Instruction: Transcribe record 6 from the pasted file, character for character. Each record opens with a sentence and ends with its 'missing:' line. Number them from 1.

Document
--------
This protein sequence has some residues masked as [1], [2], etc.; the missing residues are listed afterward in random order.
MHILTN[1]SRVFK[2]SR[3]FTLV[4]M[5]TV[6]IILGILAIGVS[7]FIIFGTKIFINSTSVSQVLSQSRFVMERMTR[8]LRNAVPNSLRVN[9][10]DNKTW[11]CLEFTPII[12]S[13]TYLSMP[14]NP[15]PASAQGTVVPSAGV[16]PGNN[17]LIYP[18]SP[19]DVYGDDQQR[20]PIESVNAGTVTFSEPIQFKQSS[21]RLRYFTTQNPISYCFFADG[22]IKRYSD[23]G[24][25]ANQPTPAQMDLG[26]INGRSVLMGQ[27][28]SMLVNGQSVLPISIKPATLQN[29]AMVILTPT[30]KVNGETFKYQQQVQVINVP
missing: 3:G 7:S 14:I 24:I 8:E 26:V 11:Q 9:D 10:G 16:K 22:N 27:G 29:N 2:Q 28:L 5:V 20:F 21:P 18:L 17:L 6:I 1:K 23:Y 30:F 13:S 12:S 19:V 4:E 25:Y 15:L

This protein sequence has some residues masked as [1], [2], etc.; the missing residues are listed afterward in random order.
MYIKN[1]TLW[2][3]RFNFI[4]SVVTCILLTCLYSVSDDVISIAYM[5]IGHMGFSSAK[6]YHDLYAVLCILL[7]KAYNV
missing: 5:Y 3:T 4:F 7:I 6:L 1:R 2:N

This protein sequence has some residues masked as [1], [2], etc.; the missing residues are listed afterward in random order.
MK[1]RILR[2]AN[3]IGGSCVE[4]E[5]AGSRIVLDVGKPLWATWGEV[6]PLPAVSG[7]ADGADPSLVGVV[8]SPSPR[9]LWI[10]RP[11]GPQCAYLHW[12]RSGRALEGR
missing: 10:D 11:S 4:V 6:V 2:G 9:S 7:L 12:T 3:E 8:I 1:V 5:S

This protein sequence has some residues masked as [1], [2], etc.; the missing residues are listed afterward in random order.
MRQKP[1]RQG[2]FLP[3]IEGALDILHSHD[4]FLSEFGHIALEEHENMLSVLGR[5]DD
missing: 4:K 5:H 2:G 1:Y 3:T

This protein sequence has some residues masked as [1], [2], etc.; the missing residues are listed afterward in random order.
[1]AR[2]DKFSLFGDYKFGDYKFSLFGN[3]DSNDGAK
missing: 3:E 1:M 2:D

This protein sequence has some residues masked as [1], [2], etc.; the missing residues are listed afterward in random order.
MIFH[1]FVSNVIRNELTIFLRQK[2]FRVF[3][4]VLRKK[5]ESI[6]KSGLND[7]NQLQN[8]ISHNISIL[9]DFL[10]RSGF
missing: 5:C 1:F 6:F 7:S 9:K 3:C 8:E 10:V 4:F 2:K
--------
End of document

This protein sequence has some residues masked as [1], [2], etc.; the missing residues are listed afterward in random order.
MIFH[1]FVSNVIRNELTIFLRQK[2]FRVF[3][4]VLRKK[5]ESI[6]KSGLND[7]NQLQN[8]ISHNISIL[9]DFL[10]RSGF
missing: 5:C 1:F 6:F 7:S 9:K 3:C 8:E 10:V 4:F 2:K